Immersion at the Whitney Biennial

Karen Kedmey
Jun 9, 2014 3:55AM

Among the (over)load of art in every conceivable mixed and non-mixed medium in 2014's Whitney Biennial, two wholly immersive projects stood out: Zoe Leonard's 945 Madison Avenue (2014) and Leviathan (2012) by Lucien Castaing-Taylor and Verena Paravel. Though the works are at opposite adjectival extremes--Leonard's was delicate, quiet, barely-there; Castaing-Taylor's and Paravel's was lush, visceral, and intense--they both compelled me entirely into their gorgeous visions, and made the outside world drop away.

For her piece, titled after the Whitney's address, Leonard transformed a fourth floor gallery into an oversized camera obscura by blocking out all but a small oculus in the room's protruding window. As has been happening since the invention of this proto-camera, a projected image of the wall of buildings and the trafficked street that the window looks out on came streaming into the darkened gallery space on the beam of light emitted by its small aperture, spreading like a watercolor wash over every surface, and appearing flipped upside-down. The wall directly opposite the window and the gallery's black floor held images of the elegant brick and stone buildings. On the ceiling, barely noticeable, the Whitney's signature openwork cinderblock grid was tinted with projections of the street and sidewalk, with cars slipping by like colorful shadows.

All of this was invisible at first to the unadjusted eye. Leonard's camera obscura requires, and rewards, the viewer's time--to transition from the brightly-lit galleries containing a whirlwind of contemporary art into the silent interior of an age-old apparatus, containing lovely, ephemeral visions of the outside world delivered on nothing but a ray of light.

One floor down, in another, much smaller darkened space, I was plunged headlong into the grotesque and gorgeous visions of Leviathan, a documentary about the American fishing industry, and man's timeless relationship with the sea, whose story unfolds not through linear narrative and interviews, but through sights and sounds alone. By attaching numerous special cameras and microphones to locations throughout a ship, including the fishermen's own bodies and the capacious nets they continually hurl overboard, Castaing-Taylor and Paravel capture the violence, gore, and primordial beauty of open-ocean fishing.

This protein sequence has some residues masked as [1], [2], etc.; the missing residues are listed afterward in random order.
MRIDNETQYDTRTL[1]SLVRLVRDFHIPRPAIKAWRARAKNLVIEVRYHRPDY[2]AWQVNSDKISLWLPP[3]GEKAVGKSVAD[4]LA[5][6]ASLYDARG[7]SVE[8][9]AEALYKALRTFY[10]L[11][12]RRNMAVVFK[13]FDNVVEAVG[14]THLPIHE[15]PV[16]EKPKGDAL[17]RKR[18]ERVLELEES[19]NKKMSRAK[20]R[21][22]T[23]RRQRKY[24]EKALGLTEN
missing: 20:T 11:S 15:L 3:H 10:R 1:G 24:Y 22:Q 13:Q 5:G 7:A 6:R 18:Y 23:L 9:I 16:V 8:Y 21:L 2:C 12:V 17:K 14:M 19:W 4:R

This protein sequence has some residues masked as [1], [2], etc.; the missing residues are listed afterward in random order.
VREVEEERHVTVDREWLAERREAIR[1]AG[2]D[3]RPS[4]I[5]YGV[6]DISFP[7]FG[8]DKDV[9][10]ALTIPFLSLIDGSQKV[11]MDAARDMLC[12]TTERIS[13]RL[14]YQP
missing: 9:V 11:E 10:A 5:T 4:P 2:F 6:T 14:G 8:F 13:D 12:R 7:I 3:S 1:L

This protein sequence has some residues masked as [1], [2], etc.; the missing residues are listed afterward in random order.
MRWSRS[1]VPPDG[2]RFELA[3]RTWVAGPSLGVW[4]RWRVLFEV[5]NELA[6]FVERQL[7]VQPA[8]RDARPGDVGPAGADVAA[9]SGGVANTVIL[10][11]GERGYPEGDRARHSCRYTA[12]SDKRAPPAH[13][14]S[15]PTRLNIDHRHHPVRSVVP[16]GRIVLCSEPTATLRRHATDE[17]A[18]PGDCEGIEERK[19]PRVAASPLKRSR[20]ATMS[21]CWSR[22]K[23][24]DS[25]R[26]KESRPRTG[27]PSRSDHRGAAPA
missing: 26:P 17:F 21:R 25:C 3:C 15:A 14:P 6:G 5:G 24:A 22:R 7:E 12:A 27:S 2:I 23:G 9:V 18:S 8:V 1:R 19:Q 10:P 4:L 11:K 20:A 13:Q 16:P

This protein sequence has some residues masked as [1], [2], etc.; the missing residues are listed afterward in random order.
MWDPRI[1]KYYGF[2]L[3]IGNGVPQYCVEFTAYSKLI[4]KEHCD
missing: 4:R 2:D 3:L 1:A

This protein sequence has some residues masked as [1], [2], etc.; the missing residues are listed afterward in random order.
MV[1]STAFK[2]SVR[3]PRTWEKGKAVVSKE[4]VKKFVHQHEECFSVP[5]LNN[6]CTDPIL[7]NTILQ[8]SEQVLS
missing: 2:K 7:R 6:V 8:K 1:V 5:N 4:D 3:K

The film was running on a loop, and I happened to walk in when the screen was filled with an underwater cascade of orange, pink, and white starfish, shells, scales, and other piscine detritus, trailing, as it eventually became clear, a net stuffed full with catch. This net would soon burst heavily out of the gurgling, slushing ocean, raised high by whining machines, and then drop with a bodily thud onto the mucky bottom of the boat itself, the trapped sea animals flopping, slipping, and sliding out in a hurt and living heap. And this is only a small part of the semi-abstract pastiche of sights and sounds that manages to get so thoroughly under the skin by bringing viewers nose-smashingly close to the experience of the fishermen and, for that matter, their catch.

If 945 Madison Avenue is transportive because it creates a space where viewers are immersed in nothing but the effects of light's seemingly alchemical, image-producing power, easy to miss, then Leviathan works by force, filling the eyes and ears relentlessly, over-abundantly, garishly with what it means to harvest the sea.

Karen Kedmey